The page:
Ask your midwife and look up Facebook groups. I would say that some Facebook groups can come across as a bit evangelical about home births and push them at any cost. I found that Homebirth UK had some good information and support but some members are more determined than others and eventually I left the group because it was a bit much! I did the Birth-Ed hypnobirthing course this time and found that they had some very balanced information supported with research around birth preferences without it feeling like a certain narrative was being pushed on me. Personally I found it easier not to tell too many people our plans to home birth as I found some of the comments well-meaning but off-putting. Afterwards though it’s amazing how many people turn out to have had one – it’s a little club!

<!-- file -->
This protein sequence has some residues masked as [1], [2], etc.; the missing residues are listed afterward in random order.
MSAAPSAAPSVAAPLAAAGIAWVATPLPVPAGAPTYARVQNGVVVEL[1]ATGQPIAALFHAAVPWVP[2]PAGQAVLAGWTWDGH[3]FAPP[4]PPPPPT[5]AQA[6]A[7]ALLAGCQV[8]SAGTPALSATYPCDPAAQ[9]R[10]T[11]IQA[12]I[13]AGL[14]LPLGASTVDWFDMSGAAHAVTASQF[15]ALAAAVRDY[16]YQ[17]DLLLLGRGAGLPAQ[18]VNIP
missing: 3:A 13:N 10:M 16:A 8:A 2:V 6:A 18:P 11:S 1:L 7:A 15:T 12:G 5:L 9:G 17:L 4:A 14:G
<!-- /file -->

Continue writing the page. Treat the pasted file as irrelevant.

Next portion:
Would You Do It Again?
I’m pretty sure (Dave’s a definite!) that our family is complete as a party of five but, if I was to have another, I’d definitely consider a home birth again. I always worry that I wouldn’t be that lucky to have things go so well the second time but the idea of going back to a hospital birth seems pretty alien right now. I’d definitely recommend researching it as a possibility if you’re even considering one – it might be the best decision you ever make!
And that’s a wrap. If you have any more questions, feel free to pop me a message or drop them in the comments below and I’ll do my best to answer. Always happy to jabber on about births in any format but particularly home births!